Beijing News staff defend editor
About 100 staff at the Beijing News walked off the job on December 30, protesting the removal two days earlier of the newspaper’s outspoken editor-in-chief Yang Bin. The action resulted in the popular tabloid printing 32 pages instead of the usual 80. Many of the strikers returned to work after they were threatened with the sack.
Yang Bin’s removal came after Communist Party officials singled out the tabloid at a meeting in early December, claiming it had “committed errors in the orientation of opinion”. The meeting decided that “city tabloids” should work to “strengthen Party control” and demanded that all editors bow to the directions of party propaganda officials.
The Beijing News had earlier been officially criticised for reporting the killing of seven rural protesters in Dingzhou, northern China, in June and for sympathetic reports about a migrant worker who killed his foremen and three others. The worker became unhinged because he had not been paid wages over an extended period.
Yang Bin is not the first prominent Chinese editor to be removed. The editor-in-chief and general manager of the Southern Metropolis News were given long jail sentences last year on corruption charges. Colleagues claim the charges were trumped-up.
Indian mine workers protest end of mining operations
A mass protest on January 1 by Kudremukh Iron Ore Company Ltd (KIOCL) and Kudremukh Iron and Steel Company Limited (KISKO) workers and administrative staff halted all activity at the enterprises. The workers were protesting an Indian Supreme Court order ending mining in the Kudremukh area.
KIOCL mines are located in the Chikmagalur district in the state of Karnataka, while KISKO has a pellet plant in Mangalore, a port city on India’s southwest coast. Administration offices for both companies are in the state capital Bangalore. The companies employ around 1,950 workers plus administrative staff, who will all lose their jobs.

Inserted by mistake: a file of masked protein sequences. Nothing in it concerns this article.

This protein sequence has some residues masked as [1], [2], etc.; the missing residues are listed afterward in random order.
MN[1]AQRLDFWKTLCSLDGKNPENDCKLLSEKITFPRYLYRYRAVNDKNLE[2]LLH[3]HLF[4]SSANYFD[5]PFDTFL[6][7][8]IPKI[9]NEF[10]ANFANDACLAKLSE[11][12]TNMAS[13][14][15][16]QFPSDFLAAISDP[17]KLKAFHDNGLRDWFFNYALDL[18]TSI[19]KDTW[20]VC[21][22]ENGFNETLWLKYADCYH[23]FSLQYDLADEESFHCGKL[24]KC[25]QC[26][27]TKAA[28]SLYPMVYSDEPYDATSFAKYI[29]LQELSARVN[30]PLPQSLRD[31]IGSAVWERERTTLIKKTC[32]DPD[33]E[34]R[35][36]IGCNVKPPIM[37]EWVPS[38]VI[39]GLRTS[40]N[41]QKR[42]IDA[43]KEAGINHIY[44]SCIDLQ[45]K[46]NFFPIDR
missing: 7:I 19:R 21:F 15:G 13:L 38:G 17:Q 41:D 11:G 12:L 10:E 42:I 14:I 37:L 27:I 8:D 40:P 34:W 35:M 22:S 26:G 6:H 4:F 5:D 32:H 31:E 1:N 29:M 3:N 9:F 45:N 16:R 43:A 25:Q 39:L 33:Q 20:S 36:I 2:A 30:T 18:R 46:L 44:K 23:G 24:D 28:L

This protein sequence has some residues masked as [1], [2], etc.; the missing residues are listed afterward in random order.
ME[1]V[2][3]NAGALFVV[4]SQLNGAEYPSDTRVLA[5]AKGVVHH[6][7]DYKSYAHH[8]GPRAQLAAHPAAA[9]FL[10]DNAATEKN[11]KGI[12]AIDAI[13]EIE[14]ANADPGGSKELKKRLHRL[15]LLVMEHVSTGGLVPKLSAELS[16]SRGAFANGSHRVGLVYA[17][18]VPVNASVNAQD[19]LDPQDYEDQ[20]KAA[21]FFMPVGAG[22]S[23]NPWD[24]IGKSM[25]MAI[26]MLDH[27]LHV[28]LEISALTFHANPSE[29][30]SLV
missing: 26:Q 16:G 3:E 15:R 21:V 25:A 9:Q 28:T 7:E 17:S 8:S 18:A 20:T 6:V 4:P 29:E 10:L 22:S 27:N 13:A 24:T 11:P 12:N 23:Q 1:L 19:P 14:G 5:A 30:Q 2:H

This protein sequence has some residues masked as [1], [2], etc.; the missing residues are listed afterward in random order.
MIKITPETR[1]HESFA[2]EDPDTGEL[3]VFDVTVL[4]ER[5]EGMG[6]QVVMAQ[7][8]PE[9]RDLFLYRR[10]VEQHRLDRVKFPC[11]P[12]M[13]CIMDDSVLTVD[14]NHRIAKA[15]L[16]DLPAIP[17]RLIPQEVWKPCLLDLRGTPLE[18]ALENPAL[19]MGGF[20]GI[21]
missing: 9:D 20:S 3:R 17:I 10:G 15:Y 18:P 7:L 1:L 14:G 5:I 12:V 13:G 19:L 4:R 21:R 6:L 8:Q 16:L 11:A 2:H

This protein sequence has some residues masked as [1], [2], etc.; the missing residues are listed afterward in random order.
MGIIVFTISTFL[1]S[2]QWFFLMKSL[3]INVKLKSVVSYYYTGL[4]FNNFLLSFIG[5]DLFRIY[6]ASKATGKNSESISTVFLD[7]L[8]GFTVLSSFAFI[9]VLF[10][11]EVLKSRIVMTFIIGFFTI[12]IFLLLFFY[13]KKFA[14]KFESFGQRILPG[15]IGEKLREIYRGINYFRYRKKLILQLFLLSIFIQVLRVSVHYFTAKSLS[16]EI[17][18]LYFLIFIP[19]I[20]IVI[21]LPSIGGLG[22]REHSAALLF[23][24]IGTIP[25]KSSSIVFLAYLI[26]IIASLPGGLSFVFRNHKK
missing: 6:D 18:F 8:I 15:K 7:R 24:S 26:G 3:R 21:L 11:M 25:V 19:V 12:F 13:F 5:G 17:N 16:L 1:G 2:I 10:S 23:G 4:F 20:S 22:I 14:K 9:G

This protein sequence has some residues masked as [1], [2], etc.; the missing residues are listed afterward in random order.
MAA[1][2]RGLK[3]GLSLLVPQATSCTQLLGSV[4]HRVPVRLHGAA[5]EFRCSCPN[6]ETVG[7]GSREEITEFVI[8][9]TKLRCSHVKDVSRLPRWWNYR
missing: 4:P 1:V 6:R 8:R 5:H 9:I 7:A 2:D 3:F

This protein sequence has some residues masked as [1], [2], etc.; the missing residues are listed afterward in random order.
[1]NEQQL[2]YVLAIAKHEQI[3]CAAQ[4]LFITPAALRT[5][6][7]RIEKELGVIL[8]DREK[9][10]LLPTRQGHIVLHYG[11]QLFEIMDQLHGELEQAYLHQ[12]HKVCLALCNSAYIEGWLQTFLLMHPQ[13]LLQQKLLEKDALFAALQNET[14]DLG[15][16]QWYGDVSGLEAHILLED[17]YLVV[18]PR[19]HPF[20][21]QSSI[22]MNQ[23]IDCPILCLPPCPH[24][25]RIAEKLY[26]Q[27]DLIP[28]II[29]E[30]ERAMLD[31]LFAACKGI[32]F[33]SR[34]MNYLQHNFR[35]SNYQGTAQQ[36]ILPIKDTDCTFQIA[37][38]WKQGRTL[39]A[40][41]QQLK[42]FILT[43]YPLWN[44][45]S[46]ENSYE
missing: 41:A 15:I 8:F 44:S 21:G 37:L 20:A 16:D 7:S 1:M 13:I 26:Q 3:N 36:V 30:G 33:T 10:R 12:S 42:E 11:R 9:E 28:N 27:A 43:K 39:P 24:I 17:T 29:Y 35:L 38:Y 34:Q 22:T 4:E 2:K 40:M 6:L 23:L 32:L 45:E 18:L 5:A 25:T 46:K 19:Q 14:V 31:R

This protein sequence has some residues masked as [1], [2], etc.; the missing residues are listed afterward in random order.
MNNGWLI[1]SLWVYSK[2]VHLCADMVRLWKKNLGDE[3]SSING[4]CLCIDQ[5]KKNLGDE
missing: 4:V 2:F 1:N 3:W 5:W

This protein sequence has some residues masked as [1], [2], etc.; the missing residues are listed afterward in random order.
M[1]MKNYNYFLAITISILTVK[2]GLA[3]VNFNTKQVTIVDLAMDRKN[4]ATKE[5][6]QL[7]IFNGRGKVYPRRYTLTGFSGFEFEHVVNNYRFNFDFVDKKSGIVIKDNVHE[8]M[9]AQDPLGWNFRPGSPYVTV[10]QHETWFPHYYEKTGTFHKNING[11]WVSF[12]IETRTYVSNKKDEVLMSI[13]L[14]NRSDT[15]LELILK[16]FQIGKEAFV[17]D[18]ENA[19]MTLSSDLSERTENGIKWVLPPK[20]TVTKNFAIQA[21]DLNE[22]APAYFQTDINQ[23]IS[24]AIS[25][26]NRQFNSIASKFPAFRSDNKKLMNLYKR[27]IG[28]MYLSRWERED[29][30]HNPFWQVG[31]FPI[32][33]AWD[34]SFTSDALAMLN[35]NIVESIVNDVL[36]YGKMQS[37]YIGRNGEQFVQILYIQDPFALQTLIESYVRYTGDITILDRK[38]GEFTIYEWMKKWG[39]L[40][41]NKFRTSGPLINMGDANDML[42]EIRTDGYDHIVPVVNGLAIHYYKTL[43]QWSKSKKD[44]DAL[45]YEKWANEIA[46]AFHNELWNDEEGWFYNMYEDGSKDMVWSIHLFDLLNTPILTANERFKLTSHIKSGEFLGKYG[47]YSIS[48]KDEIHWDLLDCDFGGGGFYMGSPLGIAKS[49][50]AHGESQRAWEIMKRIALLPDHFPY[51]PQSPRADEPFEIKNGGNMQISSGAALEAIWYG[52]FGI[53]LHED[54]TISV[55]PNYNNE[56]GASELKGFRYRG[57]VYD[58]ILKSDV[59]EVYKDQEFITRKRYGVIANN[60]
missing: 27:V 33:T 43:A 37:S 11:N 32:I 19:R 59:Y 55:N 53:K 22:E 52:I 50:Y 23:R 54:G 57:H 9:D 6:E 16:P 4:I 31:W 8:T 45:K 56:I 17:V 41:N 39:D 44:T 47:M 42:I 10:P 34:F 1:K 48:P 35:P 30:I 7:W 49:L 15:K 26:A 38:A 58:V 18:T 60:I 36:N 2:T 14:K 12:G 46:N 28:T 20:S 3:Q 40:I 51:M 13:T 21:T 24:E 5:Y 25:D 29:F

The mining leases expired on midnight December 31. The entire area was restored to the forestry department and became part of the Kudremukh National Park. KIOCL dumpers and other earth moving equipment had already been removed from the mining sites. Production at the Mangalore pellet plant, which still has 296,000 tonnes of iron ore, will continue until January 25.
Central Industrial Security Force paramilitary police have been deployed in the area and are manning strategic points to enforce the Supreme Court order. Workers plan to hold a protest march along the national highway and establish a road blockade near the pellet plant.
Punjab telecom workers protest harassment
On December 30, workers from the federal government-owned telecommunications company Bharat Sanchar Nigam (BSNL) rallied outside the Telecom Bhavan complex in Patiala, Punjab. They were protesting the harassment and arbitrary transfers of National Federation of Telecom Employees (NFTE) members across the country.
The NFTE claims that over 1,800 union members in Andhra Pradesh have been victimised and that Punjab NFTE members in the Hoshiarpur and Ludhiana districts transferred in violation of normal procedures. The rally condemned the BSNL administration and demanded that the transfers be cancelled.
The Sanchar Nigam Executives Association (India), the BSNL executives union, has also announced a national sit-in strike on January 5 over several issues, including privatisation. Prime Minister Manmohan Singh’s government plans to increase foreign direct investment in BSNL from 49 percent to 74 percent.
Indian rail workers demand salary increase
Railway workers protested in several regions across India late last month to demand the federal government pay a promised salary increase and resolve other outstanding issues. Workers in Bombay burnt an effigy of Finance Minister P. Chidambaram on December 29, while others held a sit-down protest and mass rally at Sirhind railway station in northwestern Punjab the next day.
Rail unions claim the government dishonoured an agreement to increase salaries by January 2006. The previous government cut casual leave from 15 to 11 days. The current government has cut it to just 10 and reduced a set bonus.